Energy and Landscape

The Federal Government's Energy Strategy 2050 envisages the phasing-out of nuclear power and increased use of renewable energies. This will impact both the environment and society. We identify possible consequences for the landscape.

Energy Strategy 2050, which was adopted by the Federal Council, requires a massive conversion of the current energy system; specifically more water, solar and wind energy, and no replacement of existing nuclear power plants. In addition, there are energy-saving measures and adjustments in the distribution of energy. This entails both risks and opportunities for the environment and society. The energy revolution requires space, so it will affect the landscape, its benefits and its use. Wind turbines, for example, change the landscape and indirectly influence tourism and recreation. We determine how the public evaluate such measures and what kind of conflicts of interest or use arise.

Pooled Technical Knowledge

Decisions must be made now for the conversion of the energy system. Setting our course for the future in this regard should involve consideration of the possible consequences for the environment and society. This includes, for example, the assessment of the available renewable energy sources from biomass (wood, green waste, manure, etc.), wind, water or the sun. An important question is whether there is enough water available for the expansion of hydropower in the face of global warming which causes glacial melting and changes in precipitation.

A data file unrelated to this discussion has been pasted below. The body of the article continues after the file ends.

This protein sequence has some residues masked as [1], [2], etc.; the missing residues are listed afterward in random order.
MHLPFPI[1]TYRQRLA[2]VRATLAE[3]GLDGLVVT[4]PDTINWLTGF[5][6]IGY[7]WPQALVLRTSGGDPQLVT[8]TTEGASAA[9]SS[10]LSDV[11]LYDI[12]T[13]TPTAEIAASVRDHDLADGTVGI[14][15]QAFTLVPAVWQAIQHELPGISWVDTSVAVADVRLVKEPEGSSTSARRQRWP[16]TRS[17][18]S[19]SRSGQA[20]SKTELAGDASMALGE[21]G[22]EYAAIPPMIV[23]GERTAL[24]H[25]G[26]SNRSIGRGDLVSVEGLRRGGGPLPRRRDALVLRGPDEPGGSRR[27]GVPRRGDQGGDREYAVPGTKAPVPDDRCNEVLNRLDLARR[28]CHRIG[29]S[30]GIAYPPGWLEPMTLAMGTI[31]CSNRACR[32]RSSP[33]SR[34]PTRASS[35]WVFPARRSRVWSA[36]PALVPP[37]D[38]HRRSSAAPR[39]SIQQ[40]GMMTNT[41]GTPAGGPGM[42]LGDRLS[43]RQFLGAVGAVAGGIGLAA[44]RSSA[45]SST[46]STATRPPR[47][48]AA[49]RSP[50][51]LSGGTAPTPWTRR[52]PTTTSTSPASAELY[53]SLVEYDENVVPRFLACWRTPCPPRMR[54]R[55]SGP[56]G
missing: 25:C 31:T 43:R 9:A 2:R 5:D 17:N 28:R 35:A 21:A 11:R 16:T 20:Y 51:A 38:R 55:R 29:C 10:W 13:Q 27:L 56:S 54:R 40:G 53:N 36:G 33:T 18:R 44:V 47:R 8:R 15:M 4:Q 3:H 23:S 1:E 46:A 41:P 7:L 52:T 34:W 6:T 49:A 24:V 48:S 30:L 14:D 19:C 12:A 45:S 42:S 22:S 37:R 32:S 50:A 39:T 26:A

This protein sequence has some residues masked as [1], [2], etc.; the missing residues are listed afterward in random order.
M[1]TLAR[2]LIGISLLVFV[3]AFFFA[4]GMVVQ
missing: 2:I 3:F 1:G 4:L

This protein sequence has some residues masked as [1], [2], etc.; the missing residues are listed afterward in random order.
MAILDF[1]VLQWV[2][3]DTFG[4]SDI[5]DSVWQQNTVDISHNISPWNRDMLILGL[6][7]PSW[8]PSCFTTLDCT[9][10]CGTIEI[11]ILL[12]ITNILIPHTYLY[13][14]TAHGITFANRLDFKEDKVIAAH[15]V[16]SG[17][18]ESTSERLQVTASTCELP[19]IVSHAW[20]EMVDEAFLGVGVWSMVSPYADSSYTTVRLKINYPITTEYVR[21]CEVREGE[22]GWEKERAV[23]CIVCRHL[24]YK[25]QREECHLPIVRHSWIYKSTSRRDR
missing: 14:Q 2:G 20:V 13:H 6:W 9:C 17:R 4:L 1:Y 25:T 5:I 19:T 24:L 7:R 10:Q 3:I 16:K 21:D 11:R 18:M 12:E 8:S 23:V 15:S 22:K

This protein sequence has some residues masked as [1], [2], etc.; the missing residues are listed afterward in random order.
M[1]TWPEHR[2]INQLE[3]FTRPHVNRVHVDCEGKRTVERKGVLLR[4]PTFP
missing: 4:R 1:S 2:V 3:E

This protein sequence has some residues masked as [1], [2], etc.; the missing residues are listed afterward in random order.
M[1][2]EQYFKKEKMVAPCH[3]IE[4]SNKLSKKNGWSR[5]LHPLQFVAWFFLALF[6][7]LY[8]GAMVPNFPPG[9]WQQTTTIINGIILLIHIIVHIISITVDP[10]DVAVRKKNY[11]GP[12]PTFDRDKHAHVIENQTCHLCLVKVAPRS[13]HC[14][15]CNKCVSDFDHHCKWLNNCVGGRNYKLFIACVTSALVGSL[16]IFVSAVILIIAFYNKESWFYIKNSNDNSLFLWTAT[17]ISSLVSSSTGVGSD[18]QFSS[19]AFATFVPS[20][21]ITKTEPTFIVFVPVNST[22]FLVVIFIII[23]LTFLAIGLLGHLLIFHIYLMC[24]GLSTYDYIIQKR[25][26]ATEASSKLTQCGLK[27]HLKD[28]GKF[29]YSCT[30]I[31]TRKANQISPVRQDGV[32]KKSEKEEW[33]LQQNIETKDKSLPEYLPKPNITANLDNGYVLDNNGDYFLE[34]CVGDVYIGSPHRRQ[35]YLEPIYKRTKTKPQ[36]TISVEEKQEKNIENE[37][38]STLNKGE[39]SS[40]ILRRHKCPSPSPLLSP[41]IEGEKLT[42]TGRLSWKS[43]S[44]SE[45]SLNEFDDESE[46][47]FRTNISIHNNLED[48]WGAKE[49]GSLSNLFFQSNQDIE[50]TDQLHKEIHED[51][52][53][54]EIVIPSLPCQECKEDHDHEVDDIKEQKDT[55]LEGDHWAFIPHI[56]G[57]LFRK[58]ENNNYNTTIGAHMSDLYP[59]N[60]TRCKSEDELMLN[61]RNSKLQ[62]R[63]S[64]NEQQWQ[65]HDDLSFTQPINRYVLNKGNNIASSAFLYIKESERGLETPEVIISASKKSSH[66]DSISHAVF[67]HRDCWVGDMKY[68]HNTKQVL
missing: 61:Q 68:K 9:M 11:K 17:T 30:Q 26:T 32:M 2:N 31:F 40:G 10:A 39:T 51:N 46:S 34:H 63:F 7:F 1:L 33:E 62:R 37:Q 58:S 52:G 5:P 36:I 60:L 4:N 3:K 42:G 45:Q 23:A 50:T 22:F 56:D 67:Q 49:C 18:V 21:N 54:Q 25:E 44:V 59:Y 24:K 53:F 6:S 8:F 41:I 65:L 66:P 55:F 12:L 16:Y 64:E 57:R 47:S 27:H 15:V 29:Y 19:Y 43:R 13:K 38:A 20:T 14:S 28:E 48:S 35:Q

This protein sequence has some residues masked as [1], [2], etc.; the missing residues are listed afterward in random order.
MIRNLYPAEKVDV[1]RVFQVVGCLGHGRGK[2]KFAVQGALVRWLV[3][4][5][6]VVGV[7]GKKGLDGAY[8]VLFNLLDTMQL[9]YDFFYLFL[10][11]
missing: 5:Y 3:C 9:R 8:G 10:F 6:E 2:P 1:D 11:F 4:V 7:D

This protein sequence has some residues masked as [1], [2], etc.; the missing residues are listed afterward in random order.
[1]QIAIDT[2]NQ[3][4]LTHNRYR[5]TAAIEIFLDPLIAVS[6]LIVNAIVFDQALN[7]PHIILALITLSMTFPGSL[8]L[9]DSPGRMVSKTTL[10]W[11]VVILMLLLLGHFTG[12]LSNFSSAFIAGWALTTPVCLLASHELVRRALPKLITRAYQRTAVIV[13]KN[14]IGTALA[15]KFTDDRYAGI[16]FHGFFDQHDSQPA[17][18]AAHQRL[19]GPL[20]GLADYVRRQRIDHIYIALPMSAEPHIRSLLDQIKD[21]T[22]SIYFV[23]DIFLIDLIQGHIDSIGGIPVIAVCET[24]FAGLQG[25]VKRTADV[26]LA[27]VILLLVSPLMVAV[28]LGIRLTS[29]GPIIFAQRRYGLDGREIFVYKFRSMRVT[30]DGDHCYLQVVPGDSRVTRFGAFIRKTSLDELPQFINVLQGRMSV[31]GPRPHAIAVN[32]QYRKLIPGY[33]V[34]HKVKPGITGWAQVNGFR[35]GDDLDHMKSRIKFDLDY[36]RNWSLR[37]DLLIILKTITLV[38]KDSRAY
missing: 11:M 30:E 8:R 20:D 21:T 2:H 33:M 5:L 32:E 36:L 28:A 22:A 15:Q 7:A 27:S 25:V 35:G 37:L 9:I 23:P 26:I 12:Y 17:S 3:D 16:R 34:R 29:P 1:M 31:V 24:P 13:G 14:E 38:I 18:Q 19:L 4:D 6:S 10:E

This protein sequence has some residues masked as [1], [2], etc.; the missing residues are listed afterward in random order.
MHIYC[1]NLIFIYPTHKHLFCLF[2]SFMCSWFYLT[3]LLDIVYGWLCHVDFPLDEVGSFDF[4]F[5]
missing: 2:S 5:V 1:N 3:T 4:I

The transformation of the Swiss energy system will require a collaborative effort from diverse disciplines. We examine possible impacts on natural resources, including the impact on the landscape. To this end, we launched the "Energy Change Impact" programme in 2014 in cooperation with Eawag. The programme makes its findings available to decision-makers from government and industry.



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